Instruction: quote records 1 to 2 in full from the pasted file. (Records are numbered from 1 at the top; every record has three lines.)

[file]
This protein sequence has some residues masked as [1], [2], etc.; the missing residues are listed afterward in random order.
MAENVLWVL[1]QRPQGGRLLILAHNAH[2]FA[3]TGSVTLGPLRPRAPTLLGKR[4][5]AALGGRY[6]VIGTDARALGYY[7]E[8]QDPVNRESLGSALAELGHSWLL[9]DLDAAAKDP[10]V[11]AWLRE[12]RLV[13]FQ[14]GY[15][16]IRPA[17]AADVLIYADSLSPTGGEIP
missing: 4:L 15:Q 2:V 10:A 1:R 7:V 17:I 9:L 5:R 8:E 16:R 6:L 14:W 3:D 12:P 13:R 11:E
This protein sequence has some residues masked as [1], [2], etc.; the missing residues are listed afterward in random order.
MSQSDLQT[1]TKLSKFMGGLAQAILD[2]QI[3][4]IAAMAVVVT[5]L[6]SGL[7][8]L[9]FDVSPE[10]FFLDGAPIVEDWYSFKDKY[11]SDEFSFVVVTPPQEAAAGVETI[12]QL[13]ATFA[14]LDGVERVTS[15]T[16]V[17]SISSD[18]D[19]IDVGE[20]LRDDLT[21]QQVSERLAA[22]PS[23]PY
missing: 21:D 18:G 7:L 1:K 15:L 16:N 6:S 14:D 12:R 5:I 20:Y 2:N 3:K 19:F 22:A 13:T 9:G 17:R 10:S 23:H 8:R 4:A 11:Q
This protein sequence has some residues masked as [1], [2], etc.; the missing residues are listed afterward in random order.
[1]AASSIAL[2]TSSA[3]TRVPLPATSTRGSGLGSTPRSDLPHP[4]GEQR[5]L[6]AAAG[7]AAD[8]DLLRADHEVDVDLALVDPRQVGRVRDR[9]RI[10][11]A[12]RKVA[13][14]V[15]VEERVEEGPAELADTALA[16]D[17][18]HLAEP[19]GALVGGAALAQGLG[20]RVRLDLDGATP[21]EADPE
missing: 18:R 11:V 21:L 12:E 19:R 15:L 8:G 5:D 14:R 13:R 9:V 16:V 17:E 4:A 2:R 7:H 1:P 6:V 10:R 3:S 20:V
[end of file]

This protein sequence has some residues masked as [1], [2], etc.; the missing residues are listed afterward in random order.
MAENVLWVL[1]QRPQGGRLLILAHNAH[2]FA[3]TGSVTLGPLRPRAPTLLGKR[4][5]AALGGRY[6]VIGTDARALGYY[7]E[8]QDPVNRESLGSALAELGHSWLL[9]DLDAAAKDP[10]V[11]AWLRE[12]RLV[13]FQ[14]GY[15][16]IRPA[17]AADVLIYADSLSPTGGEIP
missing: 4:L 15:Q 2:V 10:A 1:R 7:V 17:I 9:L 5:R 8:E 16:R 6:L 14:W 3:D 12:P 13:R 11:E
This protein sequence has some residues masked as [1], [2], etc.; the missing residues are listed afterward in random order.
MSQSDLQT[1]TKLSKFMGGLAQAILD[2]QI[3][4]IAAMAVVVT[5]L[6]SGL[7][8]L[9]FDVSPE[10]FFLDGAPIVEDWYSFKDKY[11]SDEFSFVVVTPPQEAAAGVETI[12]QL[13]ATFA[14]LDGVERVTS[15]T[16]V[17]SISSD[18]D[19]IDVGE[20]LRDDLT[21]QQVSERLAA[22]PS[23]PY
missing: 21:D 18:G 7:L 1:K 15:L 16:N 6:S 14:D 12:R 5:I 20:Y 2:N 3:K 19:F 22:A 13:T 9:G 17:R 10:S 23:H 8:R 4:A 11:Q